Architecture studio SOM has revealed plans for the New York Climate Exchange, a mass-timber, net-zero ‘living laboratory’ to be built on Governors Island in New York City.
The new campus, designed by SOM in collaboration with Stony Brook University, aims to become a model for sustainability, deploying energy positive strategies and facilitating research, education, and important conversations around climate solutions.
As a first-of-its-kind international centre, it leads by example with its mass-timber construction and on-site solar power generation. The site will include an interactive living laboratory with 400,000 square feet of building spaces that include research labs, classroom spaces, exhibition areas, greenhouses, mitigation technologies, and housing facilities.
“Our design for this new campus embodies the stewardship necessary to solve the climate crisis by weaving sinus mass-timber pavilions through the rolling landscape of the park and reusing the historic building fabric of Governors Island,” says Colin Koop, SOM Design Partner.
“Together, these spaces will cultivate advances in climate research and pilot new technologies that can be deployed across the city and eventually the world,” Koop adds.
The New York Climate Exchange “not only sets the stage for our post-carbon world, but also centres a compelling new public realm for all New Yorkers,” according to SOM.
For example, activities hosted on campus will include green job training and skills-building programs for local residents, and the Exchange will also partner with local institutions on addressing the social and practical challenges created by climate change.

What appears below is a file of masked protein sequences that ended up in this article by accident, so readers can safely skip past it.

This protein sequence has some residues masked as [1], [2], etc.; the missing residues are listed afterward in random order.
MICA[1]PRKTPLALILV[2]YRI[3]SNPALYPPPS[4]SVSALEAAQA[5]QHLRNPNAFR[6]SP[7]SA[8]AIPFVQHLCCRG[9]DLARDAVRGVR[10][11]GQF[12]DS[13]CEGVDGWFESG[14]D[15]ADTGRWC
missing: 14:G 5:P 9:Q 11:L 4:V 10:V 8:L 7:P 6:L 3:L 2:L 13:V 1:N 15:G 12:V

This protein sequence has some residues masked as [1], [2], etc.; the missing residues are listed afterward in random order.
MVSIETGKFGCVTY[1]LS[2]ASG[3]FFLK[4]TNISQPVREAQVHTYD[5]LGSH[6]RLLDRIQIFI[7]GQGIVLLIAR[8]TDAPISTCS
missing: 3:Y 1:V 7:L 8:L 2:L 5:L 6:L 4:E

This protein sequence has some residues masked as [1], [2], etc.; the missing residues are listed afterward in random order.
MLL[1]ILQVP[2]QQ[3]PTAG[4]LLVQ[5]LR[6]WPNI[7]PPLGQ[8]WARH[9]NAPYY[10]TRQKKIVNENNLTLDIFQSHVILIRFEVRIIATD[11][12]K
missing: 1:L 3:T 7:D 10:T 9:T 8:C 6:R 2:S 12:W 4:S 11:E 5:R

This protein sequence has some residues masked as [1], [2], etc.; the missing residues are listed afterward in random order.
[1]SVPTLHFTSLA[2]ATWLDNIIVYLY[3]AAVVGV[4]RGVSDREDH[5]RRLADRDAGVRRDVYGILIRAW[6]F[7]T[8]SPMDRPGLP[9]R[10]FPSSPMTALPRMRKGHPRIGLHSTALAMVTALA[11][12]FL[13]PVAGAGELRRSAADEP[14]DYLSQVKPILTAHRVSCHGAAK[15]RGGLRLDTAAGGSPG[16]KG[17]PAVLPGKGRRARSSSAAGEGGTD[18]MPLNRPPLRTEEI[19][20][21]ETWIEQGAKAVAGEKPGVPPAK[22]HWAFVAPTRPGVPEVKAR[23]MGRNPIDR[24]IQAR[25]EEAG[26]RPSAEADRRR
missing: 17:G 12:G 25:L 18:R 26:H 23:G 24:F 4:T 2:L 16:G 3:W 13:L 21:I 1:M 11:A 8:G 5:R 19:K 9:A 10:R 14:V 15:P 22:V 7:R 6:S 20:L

With this effort, it aims to become a place where locals can learn and engage with the environment and the hope it that “this historic centre will cement New York City as the world leader on climate change”, according to Stony Brook University President Maurie McInnis.
In fact, the new campus will be one of the first projects in the US to receive the True Zero Waste green building certification and will meet all non-potable water needs with rainwater and recycled wastewater.
At its tallest, the sloped building will be eight-storeys high and its roof will be entirely covered in solar panels in order to generate power for the all-electric facilities across the campus. Structurally, it features sloping pavilions and buildings, constructed using sustainably sourced timber.
Its façade will consist of grids of timber beams and glazed windows, punctuated by lush green planting, and the development will also enjoy views across a ‘living shoreline’. The flood-resistant design will be complemented by its creatively designed surroundings, which will involve work by Mathews Nielsen Landscape Architects.
UK design consultancy Buro Haploid, local firm Langan Engineering, and the Governors Island Trust, are also partners on the Exchange project.
Discover more about the New York Climate Exchange designed by SOM architects in collaboration with leading public research institute Stony Brook University.
Read more sustainability news on enki, including plans by Mecanoo to build a ‘green artery’ in Amsterdam, which is a mixed-use development for the living and working community.